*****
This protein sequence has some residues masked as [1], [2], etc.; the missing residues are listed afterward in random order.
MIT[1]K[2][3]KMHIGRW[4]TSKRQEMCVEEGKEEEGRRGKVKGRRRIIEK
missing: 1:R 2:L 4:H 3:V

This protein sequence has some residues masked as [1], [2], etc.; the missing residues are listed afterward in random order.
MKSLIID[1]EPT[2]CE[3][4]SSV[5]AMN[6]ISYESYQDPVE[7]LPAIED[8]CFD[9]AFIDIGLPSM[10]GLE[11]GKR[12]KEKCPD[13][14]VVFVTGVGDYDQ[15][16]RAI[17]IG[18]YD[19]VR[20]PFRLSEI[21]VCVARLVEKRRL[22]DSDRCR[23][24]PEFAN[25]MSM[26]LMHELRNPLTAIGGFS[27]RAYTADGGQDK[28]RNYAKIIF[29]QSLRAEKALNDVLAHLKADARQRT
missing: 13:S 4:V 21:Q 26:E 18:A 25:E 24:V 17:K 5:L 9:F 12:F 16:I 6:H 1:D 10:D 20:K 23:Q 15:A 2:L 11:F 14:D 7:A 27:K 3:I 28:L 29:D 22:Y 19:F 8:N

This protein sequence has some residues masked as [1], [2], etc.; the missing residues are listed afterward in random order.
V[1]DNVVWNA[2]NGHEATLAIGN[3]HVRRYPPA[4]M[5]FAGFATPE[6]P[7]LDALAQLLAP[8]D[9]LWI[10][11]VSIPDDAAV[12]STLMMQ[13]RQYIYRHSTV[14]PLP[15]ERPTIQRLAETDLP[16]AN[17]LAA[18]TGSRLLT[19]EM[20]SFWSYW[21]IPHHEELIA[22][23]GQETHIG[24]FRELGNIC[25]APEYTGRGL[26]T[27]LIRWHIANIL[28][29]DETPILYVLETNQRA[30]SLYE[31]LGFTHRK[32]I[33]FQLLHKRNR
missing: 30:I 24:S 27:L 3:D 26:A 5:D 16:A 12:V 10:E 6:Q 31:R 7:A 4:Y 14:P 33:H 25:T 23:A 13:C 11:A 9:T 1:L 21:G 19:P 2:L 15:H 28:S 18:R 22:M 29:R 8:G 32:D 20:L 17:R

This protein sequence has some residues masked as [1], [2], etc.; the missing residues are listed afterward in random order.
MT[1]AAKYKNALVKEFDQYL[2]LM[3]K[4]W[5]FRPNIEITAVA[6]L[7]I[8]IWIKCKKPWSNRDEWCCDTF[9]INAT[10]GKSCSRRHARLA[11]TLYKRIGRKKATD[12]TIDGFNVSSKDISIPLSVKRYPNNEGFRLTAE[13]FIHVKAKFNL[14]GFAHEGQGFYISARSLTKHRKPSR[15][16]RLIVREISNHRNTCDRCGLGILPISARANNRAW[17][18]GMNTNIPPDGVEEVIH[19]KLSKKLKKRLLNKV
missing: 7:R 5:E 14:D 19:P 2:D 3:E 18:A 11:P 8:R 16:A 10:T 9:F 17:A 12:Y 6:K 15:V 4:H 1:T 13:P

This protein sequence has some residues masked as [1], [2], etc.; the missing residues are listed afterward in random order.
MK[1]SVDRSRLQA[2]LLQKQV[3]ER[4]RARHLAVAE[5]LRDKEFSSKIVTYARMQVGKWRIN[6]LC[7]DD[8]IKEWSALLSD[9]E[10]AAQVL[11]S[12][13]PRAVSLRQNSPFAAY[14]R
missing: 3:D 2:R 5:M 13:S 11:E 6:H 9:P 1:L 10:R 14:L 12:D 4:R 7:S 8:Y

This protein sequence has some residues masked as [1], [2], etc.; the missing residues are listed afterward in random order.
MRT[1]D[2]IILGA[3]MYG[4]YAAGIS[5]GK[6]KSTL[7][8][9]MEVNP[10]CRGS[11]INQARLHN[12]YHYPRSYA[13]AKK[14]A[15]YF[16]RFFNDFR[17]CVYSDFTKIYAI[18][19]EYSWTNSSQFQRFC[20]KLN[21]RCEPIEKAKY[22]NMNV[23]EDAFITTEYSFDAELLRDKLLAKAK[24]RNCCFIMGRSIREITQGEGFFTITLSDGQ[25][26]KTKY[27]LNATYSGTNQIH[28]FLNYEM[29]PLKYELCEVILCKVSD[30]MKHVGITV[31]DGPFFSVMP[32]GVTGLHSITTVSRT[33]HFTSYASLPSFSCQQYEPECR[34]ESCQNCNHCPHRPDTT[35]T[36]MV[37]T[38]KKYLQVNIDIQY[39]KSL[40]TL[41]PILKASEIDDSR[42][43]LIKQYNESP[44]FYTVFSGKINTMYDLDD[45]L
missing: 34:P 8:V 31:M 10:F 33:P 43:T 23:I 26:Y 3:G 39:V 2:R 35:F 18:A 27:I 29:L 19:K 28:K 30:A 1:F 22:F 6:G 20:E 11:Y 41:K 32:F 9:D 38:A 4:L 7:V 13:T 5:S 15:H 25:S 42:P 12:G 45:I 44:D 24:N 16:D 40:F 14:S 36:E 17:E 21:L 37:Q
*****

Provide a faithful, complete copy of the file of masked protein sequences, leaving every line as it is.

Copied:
This protein sequence has some residues masked as [1], [2], etc.; the missing residues are listed afterward in random order.
MIT[1]K[2][3]KMHIGRW[4]TSKRQEMCVEEGKEEEGRRGKVKGRRRIIEK
missing: 1:R 2:L 4:H 3:V

This protein sequence has some residues masked as [1], [2], etc.; the missing residues are listed afterward in random order.
MKSLIID[1]EPT[2]CE[3][4]SSV[5]AMN[6]ISYESYQDPVE[7]LPAIED[8]CFD[9]AFIDIGLPSM[10]GLE[11]GKR[12]KEKCPD[13][14]VVFVTGVGDYDQ[15][16]RAI[17]IG[18]YD[19]VR[20]PFRLSEI[21]VCVARLVEKRRL[22]DSDRCR[23][24]PEFAN[25]MSM[26]LMHELRNPLTAIGGFS[27]RAYTADGGQDK[28]RNYAKIIF[29]QSLRAEKALNDVLAHLKADARQRT
missing: 13:S 4:V 21:Q 26:E 18:A 25:E 24:V 17:K 5:L 9:F 12:F 16:I 6:H 1:D 10:D 20:K 23:Q 15:A 2:L 11:F 14:D 7:A 27:K 3:I 28:L 29:D 22:Y 19:F 8:N

This protein sequence has some residues masked as [1], [2], etc.; the missing residues are listed afterward in random order.
V[1]DNVVWNA[2]NGHEATLAIGN[3]HVRRYPPA[4]M[5]FAGFATPE[6]P[7]LDALAQLLAP[8]D[9]LWI[10][11]VSIPDDAAV[12]STLMMQ[13]RQYIYRHSTV[14]PLP[15]ERPTIQRLAETDLP[16]AN[17]LAA[18]TGSRLLT[19]EM[20]SFWSYW[21]IPHHEELIA[22][23]GQETHIG[24]FRELGNIC[25]APEYTGRGL[26]T[27]LIRWHIANIL[28][29]DETPILYVLETNQRA[30]SLYE[31]LGFTHRK[32]I[33]FQLLHKRNR
missing: 30:I 24:S 27:L 3:D 26:A 5:D 16:A 12:V 10:E 6:Q 31:R 7:A 4:Y 14:P 33:H 25:T 23:A 13:C 11:A 9:T 1:L 21:G 19:P 2:L 15:H 28:S 18:R 22:M 29:R 8:G 32:D 20:L 17:R

This protein sequence has some residues masked as [1], [2], etc.; the missing residues are listed afterward in random order.
MT[1]AAKYKNALVKEFDQYL[2]LM[3]K[4]W[5]FRPNIEITAVA[6]L[7]I[8]IWIKCKKPWSNRDEWCCDTF[9]INAT[10]GKSCSRRHARLA[11]TLYKRIGRKKATD[12]TIDGFNVSSKDISIPLSVKRYPNNEGFRLTAE[13]FIHVKAKFNL[14]GFAHEGQGFYISARSLTKHRKPSR[15][16]RLIVREISNHRNTCDRCGLGILPISARANNRAW[17][18]GMNTNIPPDGVEEVIH[19]KLSKKLKKRLLNKV
missing: 7:R 5:E 14:D 19:P 2:D 3:E 18:A 11:P 8:R 16:A 10:T 9:F 17:A 12:Y 6:K 15:V 4:H 1:T 13:P

This protein sequence has some residues masked as [1], [2], etc.; the missing residues are listed afterward in random order.
MK[1]SVDRSRLQA[2]LLQKQV[3]ER[4]RARHLAVAE[5]LRDKEFSSKIVTYARMQVGKWRIN[6]LC[7]DD[8]IKEWSALLSD[9]E[10]AAQVL[11]S[12][13]PRAVSLRQNSPFAAY[14]R
missing: 3:D 2:R 5:M 13:S 11:E 6:H 9:P 1:L 10:R 14:L 12:D 4:R 7:S 8:Y

This protein sequence has some residues masked as [1], [2], etc.; the missing residues are listed afterward in random order.
MRT[1]D[2]IILGA[3]MYG[4]YAAGIS[5]GK[6]KSTL[7][8][9]MEVNP[10]CRGS[11]INQARLHN[12]YHYPRSYA[13]AKK[14]A[15]YF[16]RFFNDFR[17]CVYSDFTKIYAI[18][19]EYSWTNSSQFQRFC[20]KLN[21]RCEPIEKAKY[22]NMNV[23]EDAFITTEYSFDAELLRDKLLAKAK[24]RNCCFIMGRSIREITQGEGFFTITLSDGQ[25][26]KTKY[27]LNATYSGTNQIH[28]FLNYEM[29]PLKYELCEVILCKVSD[30]MKHVGITV[31]DGPFFSVMP[32]GVTGLHSITTVSRT[33]HFTSYASLPSFSCQQYEPECR[34]ESCQNCNHCPHRPDTT[35]T[36]MV[37]T[38]KKYLQVNIDIQY[39]KSL[40]TL[41]PILKASEIDDSR[42][43]LIKQYNESP[44]FYTVFSGKINTMYDLDD[45]L
missing: 34:P 8:V 31:M 10:F 33:P 43:T 23:I 26:Y 3:G 39:V 2:R 35:F 18:A 27:I 29:L 19:K 28:K 30:A 1:F 22:F 6:G 20:E 11:Y 41:K 32:F 9:D 38:A 4:L 7:V 13:T 5:S 15:H 25:S 42:P 12:G 45:I 44:D 24:N 16:D 40:F 14:S 36:E 17:E 21:L 37:Q